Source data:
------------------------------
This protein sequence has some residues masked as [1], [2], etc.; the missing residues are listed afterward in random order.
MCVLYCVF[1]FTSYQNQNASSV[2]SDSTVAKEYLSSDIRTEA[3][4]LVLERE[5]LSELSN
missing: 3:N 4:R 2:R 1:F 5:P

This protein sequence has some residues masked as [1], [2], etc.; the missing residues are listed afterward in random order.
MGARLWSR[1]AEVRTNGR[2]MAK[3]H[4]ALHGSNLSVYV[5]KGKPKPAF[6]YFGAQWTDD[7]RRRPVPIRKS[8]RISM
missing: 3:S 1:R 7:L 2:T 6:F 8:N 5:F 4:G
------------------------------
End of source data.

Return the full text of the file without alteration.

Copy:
This protein sequence has some residues masked as [1], [2], etc.; the missing residues are listed afterward in random order.
MCVLYCVF[1]FTSYQNQNASSV[2]SDSTVAKEYLSSDIRTEA[3][4]LVLERE[5]LSELSN
missing: 3:N 4:R 2:R 1:F 5:P

This protein sequence has some residues masked as [1], [2], etc.; the missing residues are listed afterward in random order.
MGARLWSR[1]AEVRTNGR[2]MAK[3]H[4]ALHGSNLSVYV[5]KGKPKPAF[6]YFGAQWTDD[7]RRRPVPIRKS[8]RISM
missing: 3:S 1:R 7:L 2:T 6:F 8:N 5:F 4:G